“Entrepreneurs need great support systems, and we believe having a point person who helps find a Cohort of ten to twenty students who are highly interested in this, and then having that group not only attend Praxis Academy together, but continue to meet throughout the school year will prove very beneficial. This helps us also build long-term relationships with the schools so we can support what they are already doing in the classroom with students. Since this model has evolved and gained wide-spread support from some leading schools, we’ve actually re-designed part of the summer experience to better support these Cohorts,” shared Jon.

Praxis Fellows during the 2013 Finale in Los Angeles.

Praxis Fellows during the 2013 Finale in Los Angeles.

Finally, to overcome the hurdle for students who aren’t traditional business majors, or don’t think they are ‘entrepreneurs’ they have really focused on building partnerships across different parts of the school. At Azusa Pacific University, for example, they met with faculty from the Media, Theology, Leadership, Psychology and Business departments, and with President Jon Wallace. APU has faculty across the campus that see the need for Praxis Academy, and want to find their top student leaders across the entire school to apply for Praxis Academy. Because students in Praxis Academy will come from multiple disciplines, this has shaped the type of speakers and cultural thinkers they have chosen to mentor at the summer event so that all the students have a great experience.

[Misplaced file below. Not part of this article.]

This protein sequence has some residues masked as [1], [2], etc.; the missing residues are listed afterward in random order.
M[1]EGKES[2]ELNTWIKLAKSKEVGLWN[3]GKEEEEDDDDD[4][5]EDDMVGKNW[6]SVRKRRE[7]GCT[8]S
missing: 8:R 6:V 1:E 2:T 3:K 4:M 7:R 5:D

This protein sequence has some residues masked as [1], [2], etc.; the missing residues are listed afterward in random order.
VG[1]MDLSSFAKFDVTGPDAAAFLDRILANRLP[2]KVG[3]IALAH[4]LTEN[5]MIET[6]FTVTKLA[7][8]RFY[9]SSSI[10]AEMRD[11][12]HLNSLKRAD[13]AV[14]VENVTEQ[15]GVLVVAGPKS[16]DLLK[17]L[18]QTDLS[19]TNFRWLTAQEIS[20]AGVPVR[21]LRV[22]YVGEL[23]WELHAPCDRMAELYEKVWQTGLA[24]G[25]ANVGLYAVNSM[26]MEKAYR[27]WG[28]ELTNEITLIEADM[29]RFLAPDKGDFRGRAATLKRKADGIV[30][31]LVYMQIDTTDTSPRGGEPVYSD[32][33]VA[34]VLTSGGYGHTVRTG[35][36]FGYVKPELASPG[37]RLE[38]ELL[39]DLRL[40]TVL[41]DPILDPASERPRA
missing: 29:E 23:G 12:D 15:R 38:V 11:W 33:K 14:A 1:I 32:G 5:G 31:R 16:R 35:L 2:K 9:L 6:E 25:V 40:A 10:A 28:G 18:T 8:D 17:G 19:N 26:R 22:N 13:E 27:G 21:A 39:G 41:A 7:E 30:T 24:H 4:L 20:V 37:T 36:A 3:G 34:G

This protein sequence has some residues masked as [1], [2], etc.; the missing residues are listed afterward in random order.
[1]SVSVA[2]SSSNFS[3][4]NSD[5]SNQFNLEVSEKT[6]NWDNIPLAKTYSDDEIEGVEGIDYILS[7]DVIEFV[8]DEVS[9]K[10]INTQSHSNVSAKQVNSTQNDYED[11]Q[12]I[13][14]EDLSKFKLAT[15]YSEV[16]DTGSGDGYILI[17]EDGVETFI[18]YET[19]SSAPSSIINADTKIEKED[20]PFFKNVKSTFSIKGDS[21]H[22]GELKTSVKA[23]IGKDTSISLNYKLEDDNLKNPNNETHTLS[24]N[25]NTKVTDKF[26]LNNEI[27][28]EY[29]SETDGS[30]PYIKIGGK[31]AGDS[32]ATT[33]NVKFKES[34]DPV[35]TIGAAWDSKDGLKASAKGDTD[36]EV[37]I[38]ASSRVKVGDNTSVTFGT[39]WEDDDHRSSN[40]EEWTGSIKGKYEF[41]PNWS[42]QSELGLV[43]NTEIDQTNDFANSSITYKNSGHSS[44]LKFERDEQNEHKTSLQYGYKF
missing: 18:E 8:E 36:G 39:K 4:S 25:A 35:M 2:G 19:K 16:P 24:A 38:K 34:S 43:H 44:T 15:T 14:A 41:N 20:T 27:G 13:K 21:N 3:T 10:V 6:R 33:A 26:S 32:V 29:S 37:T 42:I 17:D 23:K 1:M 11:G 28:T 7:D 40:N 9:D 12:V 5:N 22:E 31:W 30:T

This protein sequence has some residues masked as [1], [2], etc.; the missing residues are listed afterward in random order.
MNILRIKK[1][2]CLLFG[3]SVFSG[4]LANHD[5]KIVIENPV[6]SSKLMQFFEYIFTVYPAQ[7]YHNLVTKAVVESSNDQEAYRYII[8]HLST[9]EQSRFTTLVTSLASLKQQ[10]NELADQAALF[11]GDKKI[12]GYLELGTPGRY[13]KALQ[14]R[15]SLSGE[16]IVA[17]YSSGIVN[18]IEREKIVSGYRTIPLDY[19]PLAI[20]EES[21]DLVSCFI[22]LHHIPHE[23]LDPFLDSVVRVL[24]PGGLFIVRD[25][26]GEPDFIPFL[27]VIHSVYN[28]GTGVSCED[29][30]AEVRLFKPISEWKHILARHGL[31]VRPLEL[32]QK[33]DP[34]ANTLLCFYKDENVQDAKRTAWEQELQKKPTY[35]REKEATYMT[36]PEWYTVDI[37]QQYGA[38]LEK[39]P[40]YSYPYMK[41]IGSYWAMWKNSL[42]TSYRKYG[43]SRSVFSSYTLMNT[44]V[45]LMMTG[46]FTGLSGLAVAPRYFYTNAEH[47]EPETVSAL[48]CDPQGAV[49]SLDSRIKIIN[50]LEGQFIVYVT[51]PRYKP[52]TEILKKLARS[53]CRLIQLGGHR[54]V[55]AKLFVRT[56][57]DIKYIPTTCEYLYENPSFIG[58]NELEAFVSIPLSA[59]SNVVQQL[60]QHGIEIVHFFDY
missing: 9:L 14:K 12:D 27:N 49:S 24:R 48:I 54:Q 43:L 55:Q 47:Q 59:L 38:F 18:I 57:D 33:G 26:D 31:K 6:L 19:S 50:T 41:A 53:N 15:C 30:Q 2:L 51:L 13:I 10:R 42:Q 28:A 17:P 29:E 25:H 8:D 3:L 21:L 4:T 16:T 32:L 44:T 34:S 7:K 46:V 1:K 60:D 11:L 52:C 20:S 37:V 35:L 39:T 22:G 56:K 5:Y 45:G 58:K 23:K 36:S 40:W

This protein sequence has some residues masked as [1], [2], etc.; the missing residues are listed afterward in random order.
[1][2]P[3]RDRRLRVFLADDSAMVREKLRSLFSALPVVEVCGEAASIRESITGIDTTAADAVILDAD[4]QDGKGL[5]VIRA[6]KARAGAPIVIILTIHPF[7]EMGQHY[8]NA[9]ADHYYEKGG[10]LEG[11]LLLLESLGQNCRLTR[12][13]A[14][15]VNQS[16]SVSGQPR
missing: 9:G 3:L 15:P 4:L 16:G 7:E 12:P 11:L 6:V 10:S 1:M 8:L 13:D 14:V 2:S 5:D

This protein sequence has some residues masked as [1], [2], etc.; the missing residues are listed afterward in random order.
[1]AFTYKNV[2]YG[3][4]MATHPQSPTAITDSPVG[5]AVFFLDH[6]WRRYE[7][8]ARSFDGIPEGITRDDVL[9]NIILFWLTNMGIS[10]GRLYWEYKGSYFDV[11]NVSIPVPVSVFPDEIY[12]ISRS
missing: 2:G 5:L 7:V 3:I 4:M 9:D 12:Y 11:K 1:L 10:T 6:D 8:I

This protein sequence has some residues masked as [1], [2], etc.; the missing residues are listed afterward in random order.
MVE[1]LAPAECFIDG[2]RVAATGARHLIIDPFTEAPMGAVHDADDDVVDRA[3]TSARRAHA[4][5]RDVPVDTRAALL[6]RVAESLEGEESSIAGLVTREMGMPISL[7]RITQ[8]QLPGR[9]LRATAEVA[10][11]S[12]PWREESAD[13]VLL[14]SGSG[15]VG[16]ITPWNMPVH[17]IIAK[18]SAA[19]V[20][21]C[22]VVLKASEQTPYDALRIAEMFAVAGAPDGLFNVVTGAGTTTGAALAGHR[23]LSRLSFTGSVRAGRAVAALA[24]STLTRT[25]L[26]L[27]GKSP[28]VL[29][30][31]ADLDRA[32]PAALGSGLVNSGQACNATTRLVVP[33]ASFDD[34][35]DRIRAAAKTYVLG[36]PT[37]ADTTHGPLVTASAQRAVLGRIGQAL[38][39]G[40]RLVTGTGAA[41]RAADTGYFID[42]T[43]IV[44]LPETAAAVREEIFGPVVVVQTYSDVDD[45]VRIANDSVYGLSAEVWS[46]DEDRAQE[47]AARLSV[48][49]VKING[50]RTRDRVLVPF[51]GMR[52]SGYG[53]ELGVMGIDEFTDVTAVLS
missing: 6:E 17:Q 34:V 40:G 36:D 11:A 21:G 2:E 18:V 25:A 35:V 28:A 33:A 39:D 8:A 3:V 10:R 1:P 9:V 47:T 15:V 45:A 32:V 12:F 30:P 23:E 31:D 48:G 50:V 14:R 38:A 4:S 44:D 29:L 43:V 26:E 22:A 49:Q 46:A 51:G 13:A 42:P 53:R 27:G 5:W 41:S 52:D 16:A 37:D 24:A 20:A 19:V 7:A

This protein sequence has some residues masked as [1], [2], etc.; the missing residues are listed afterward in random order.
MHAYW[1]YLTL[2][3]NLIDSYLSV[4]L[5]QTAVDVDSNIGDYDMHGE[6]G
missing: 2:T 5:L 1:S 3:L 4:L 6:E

As the Praxis team continues to mentor start-up entrepreneurs as fellows in the non-profit and for-profit sectors, they too are practicing what they preach year round through leaning into their own advisors, and creating feedback loops from future recipients and partners that, in turn, will shape the launch of Praxis Academy. In essence, as they lead others, they are also equal co-learners in their own entrepreneurship.

Laura Gossman lives in Pasadena, California. She is the Director of Operations at the Max De Pree Center for Leadership and a recent new mother to son Benjamin and wife of Adam Gossman. She received her M.A. in Cross Cultural Studies from Fuller in 2006.

Fieldnotes Magazine is a publication of the Max De Pree Center for Leadership at Fuller Theological Seminary. We would love to hear from you about people, businesses, or other organizations we can interview or feature. Please email the editor at Fieldnotes Magazine.

 

Comments are closed.